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Environmental Law Alert Blog

Through our Environmental Law Alert blog, West Coast alerts you to environmental law problems and developments affecting British Columbians. It is the public voice of our Environmental Law Alert unit which is a legal “watchdog” for BC’s environment.

If you have an environmental story that we should hear about, please e-mail Andrew Gage. Also, please feel free to comment on any of the posts to this blog – but please keep in mind our policies on comments.

17 January, 2014

Canadians may soon know more about the chemicals being used to extract bitumen from Alberta’s tar sands, thanks to West Coast Environmental Law and our colleagues at Environmental Defence and the Association Québécoise de Lutte Contre la Pollution Atmosphérique (AQLPA).  But, unless the federal government can be persuaded to drop it’s narrow interpretation of pollution disclosure rules, Environment Canada won’t be requiring oil and gas companies to provide information about what chemicals are used in hydraulic fracturing (fracking). This means that most Canadians will have little to no knowledge of the potentially harmful and toxic chemicals being pumped into the ground in the fracking process, The federal government is consulting with the public until February 8th, 2014.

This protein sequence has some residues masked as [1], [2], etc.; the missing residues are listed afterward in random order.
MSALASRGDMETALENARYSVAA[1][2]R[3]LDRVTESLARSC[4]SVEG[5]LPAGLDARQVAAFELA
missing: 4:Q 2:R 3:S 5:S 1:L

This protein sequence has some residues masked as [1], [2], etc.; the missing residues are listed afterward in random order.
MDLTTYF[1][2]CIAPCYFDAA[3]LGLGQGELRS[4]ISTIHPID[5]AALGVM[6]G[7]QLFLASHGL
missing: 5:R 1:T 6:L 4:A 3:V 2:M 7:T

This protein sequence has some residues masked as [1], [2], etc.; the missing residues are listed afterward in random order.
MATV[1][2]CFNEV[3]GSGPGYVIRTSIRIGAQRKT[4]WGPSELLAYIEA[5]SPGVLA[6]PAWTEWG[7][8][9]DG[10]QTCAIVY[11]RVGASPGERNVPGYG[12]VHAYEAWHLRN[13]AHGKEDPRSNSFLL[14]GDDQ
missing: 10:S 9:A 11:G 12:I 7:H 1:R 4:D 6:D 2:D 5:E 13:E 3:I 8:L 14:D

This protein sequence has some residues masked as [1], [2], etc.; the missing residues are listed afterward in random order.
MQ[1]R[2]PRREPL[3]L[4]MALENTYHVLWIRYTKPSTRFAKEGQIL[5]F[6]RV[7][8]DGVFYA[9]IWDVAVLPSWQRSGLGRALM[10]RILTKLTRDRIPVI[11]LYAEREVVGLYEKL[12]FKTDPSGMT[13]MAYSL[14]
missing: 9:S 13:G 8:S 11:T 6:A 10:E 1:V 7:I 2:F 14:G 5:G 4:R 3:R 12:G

17 January, 2014

Finding consensus among British Columbians on the controversial Site C dam that BC Hydro is seeking to build on the Peace River is challenging.  But one thing that can’t be disputed is our need of food. Call it a universal truth: we need to eat. And so this week I went to Fort St. John to help residents, farmers and citizen groups protect regional and provincial food security against plans by the BC Hydro to flood almost 16,000 acres of farmlands for the sake of industrial development and energy exports.

16 January, 2014

The National Energy Board Joint Review Panel, in its recent report endorsing the Enbridge Pipelines and Tankers Project, argued the economic benefits of the project would trump the risks to the envrionment and all the public and First Nations opposition.  But the fact is that it is precisely that public and First Nations opposition, and their determination to prevent the environmental impacts, that make the Pipeline and Tankers project an economic dead end.  The JRP Panel report seems to recommend that the project go ahead, but reading the report closely, it’s clear: if we hold the wall, the Enbridge Pipelines and Tankers Project is going nowhere. 

6 January, 2014

The beginning of the year is a good time for planning, setting goals.  And with 2014 shaping up to be an important year for environmentally minded Canadians, here, briefly, are our top 3 resolutions for the coming year.

20 December, 2013

We’ve reviewed the Ministry of Forest, Lands and Natural Resource Operations Compliance and Enforcement Annual Reports from 1998 to 2012.  And what we've found raises a whole lot of questions - dramatic declines in inspections and in the fines imposed on the forest industry, but stable levels of enforcement action as a whole - what's going on?

18 December, 2013